Iqaluit streets turn orange during inaugural reconciliation walk

Around 300 people commemorated the first National Day for Truth and Reconciliation at downtown gathering

Jack Anawak, a longtime Nunavut politician and residential school survivor, leads a walk in Iqaluit to commemorate the inaugural National Day for Truth and Reconciliation on Thursday. (Photo by David Lochead)

By David Lochead

A crowd of about 300 Iqaluit residents wearing orange shirts gathered on the streets Thursday to commemorate the inaugural National Day for Truth and Reconciliation.

Among them was veteran Nunavut politician Jack Anawak, a former member of Parliament, who stood in front of the Igluvut Building holding an orange flag.

Anawak said that finding this past summer of unmarked graves of children at the sites of former residential schools is going to have a serious impact on truth and reconciliation.

“All the [issues] we have been trying to tell the government over the last number of years, I think they will now take it seriously,” Anawak said.

A residential school survivor himself, Anawak said the government tried to take away his Inuit language and culture in that system.

“Fortunately, it didn’t work.”

Aluki Kotierk, the president of Nunavut Tunngavik Inc., speaks to the crowd at Iqaluit’s Igluvut Building. (Photo courtesy of David Lochead)

Qikiqtani Inuit Association president Olayuk Akesuk and NTI president Aluki Kotierk both also addressed the crowd with brief speeches.

After speaking about the locating of unmarked graves and trauma of residential schools, Kotierk told the crowd to grab country food being given at the end of the walk as a way of recognizing their Inuit identities.

“We are still here, we are still proud, we still love our food and we are still Inuit,” Kotierk said as the crowd clapped for a round of applause.

After the speeches, a moment of silence was held. Then Anawak took his flag and led the crowd down Queen Elizabeth Way, with a wave of orange following him.

The crowd then walked by Northmart and filed into Iqaluit Square, where country food was given out.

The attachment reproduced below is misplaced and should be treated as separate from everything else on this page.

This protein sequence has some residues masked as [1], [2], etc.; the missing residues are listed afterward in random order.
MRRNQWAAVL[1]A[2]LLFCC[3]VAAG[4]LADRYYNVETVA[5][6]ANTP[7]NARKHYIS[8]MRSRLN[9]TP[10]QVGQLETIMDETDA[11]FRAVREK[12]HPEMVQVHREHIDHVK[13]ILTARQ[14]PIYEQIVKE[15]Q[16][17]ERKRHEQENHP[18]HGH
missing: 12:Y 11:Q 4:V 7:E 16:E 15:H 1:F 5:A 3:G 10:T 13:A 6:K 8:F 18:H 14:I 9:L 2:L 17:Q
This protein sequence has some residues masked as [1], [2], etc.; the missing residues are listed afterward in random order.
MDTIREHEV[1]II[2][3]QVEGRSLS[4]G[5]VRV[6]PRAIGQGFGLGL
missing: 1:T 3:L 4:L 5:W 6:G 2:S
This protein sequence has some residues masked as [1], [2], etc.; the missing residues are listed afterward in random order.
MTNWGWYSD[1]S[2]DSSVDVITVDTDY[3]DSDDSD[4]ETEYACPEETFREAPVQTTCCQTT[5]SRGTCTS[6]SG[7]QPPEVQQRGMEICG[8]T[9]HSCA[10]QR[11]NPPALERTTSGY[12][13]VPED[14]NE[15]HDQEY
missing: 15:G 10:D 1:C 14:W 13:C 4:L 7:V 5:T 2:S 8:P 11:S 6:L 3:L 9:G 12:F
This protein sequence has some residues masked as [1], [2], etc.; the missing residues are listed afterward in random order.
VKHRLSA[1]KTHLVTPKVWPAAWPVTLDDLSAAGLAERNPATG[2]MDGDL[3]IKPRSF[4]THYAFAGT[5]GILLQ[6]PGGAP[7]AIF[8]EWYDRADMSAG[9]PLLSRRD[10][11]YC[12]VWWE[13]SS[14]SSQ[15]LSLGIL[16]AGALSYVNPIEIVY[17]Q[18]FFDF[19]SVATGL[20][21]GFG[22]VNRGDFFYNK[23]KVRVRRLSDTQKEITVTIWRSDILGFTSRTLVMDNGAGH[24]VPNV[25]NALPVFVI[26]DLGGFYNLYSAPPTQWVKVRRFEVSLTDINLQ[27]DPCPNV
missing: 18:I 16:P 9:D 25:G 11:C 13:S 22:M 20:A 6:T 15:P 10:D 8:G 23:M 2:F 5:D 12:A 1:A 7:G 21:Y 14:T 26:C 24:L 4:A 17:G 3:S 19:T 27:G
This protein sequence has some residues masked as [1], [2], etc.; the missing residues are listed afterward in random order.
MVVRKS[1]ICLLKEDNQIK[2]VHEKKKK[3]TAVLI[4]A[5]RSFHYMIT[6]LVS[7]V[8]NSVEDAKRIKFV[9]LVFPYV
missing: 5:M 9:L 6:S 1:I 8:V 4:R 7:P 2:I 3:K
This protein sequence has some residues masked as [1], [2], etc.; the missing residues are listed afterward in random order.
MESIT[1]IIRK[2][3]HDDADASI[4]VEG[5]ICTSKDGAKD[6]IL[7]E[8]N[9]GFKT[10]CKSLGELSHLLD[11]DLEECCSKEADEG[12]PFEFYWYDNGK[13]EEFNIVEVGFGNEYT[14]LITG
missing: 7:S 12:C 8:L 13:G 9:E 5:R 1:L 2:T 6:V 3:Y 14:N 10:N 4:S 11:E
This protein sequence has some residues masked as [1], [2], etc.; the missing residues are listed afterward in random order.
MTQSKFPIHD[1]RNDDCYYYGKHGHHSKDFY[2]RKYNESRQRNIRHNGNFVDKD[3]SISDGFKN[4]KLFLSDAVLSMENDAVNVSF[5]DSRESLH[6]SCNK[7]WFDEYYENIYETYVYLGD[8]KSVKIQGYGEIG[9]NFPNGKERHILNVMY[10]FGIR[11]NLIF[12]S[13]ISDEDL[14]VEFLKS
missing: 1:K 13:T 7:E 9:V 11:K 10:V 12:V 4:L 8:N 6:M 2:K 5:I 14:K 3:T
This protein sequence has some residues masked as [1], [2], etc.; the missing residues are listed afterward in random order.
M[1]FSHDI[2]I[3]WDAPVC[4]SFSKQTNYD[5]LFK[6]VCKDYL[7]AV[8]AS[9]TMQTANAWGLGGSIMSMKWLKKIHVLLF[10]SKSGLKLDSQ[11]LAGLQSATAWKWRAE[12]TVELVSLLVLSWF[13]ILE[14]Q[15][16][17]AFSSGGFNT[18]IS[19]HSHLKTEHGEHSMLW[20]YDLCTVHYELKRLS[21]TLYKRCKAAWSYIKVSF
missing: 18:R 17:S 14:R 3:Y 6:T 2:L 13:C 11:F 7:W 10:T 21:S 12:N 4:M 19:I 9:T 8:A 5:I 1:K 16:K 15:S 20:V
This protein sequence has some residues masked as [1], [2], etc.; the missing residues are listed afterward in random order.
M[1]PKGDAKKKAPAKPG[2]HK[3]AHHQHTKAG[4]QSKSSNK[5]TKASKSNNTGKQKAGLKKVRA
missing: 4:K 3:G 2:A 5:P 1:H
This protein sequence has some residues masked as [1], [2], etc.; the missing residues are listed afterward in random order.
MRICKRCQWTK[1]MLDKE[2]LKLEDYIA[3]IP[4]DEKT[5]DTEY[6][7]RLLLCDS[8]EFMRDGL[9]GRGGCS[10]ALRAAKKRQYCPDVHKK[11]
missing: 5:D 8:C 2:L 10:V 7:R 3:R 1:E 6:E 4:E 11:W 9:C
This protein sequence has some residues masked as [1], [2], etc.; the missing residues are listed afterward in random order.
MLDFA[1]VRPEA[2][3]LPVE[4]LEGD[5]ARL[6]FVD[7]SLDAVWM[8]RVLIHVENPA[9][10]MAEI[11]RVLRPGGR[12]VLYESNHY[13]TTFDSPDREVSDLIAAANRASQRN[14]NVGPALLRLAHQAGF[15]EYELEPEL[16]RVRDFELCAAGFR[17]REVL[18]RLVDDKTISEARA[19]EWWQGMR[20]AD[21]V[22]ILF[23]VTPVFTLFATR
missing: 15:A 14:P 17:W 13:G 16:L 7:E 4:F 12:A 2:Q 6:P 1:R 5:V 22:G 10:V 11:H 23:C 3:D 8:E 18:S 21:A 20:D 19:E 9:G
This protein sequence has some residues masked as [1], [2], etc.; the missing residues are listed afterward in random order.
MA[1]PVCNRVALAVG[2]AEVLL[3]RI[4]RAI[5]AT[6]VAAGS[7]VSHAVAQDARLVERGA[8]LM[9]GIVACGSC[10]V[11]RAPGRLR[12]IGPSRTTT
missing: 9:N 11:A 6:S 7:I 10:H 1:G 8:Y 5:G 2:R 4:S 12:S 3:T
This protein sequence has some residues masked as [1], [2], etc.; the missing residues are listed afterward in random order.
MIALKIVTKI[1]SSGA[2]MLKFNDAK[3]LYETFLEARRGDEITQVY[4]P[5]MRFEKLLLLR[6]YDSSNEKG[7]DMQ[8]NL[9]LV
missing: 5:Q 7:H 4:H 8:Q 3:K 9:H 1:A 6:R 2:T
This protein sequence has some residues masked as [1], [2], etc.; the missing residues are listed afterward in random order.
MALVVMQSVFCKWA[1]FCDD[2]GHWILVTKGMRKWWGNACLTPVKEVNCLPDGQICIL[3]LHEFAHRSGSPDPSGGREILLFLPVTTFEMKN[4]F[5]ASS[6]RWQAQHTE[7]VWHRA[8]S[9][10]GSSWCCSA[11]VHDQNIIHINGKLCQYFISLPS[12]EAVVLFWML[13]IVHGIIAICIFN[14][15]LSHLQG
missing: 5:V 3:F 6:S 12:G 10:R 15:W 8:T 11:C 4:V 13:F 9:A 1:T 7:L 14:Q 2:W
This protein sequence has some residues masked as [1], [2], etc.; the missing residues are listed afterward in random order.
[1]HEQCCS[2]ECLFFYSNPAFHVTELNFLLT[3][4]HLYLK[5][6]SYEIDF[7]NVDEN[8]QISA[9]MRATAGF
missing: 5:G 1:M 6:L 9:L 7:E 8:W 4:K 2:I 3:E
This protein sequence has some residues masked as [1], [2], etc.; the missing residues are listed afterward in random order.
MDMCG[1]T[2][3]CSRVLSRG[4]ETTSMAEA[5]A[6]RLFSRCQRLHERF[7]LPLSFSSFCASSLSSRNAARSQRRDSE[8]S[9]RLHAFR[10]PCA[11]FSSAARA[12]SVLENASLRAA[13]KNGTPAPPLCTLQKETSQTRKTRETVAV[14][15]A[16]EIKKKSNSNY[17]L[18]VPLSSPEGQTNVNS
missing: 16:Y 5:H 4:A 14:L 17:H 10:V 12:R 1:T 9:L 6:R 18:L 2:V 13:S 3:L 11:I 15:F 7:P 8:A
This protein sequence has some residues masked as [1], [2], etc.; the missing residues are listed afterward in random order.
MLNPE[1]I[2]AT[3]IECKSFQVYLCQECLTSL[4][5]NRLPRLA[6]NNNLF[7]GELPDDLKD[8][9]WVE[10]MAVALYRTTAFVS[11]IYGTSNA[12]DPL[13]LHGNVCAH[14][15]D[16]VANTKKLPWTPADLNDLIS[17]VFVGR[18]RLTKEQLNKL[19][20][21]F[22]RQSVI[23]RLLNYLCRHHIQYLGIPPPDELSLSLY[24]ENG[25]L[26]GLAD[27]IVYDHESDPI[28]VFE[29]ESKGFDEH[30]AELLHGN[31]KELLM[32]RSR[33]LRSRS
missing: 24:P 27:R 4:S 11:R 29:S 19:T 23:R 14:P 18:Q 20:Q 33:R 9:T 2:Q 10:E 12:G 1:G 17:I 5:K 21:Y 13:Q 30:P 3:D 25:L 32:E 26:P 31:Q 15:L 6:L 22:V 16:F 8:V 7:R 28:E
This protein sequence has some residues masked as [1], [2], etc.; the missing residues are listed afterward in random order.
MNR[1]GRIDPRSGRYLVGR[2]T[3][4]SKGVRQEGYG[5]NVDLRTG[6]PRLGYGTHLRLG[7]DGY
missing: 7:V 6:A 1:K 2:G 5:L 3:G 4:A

Afterwards, as the sun peaked over the city, around 80 people lingered in the square to talk.

Natan Obed, the president of Inuit Tapiriit Kanatami, gave orange lapels to commemorate the day.

Natan Obed, president of Inuit Tapiriit Kanatami, hands out orange pins to mark the inaugural National Day for Truth and Reconciliation. (Photo by David Lochead)

Obed said today he thinks of all the Inuit who went to residential schools and had suffered throughout the rest of their lives or never survived.

For the next steps, Obed said the United Nations Declaration on the Rights of Indigenous Peoples legislation that was passed in the previous federal government needs to be implemented.

Finally, Obed said this day is also about celebrating being Inuit and the future, as the ability to have their language, culture and land remain after the actions of residential schools is “nothing short of remarkable.”

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(7) Comments:

  1. Posted by 300?? on

    Were we at the same event? There was way more than 300 people in that crowd. There was easily 1200+

    • Posted by Pain In The Groen on

      I agree. I don’t know why crowd size is always underreported. They even ran out of t-shirts. There was most certainly a few hundred more than they are saying here.

      • Posted by Kanuwipit on

        At CBC North, it says that that they were close to 1,000 people.

  2. Posted by S on

    Was the walk a fundraiser, like the old-school Terry Fox Walks?

    • Posted by Wtf on

      Seriously, if you have to ask that question you really have to do a bit of research about orange shirt day and residential schools

      • Posted by UberTroll on

        ‘S’ knows better, but throws comments like this around to express his / her malcontent that a day like this is being recognized in the first place.

  3. Posted by Stepphenwolf on

    For the most part we measure events in a life time. That is short, much of the residential school program has faded away, that only the elderly remember and it buffers the deep damage that has been done. Time heals but only when we know and to learn from history, from the past. That is so important. To do less is to set ourselves and future generations on ground to repeat the wrongs, to not mend and not heal.


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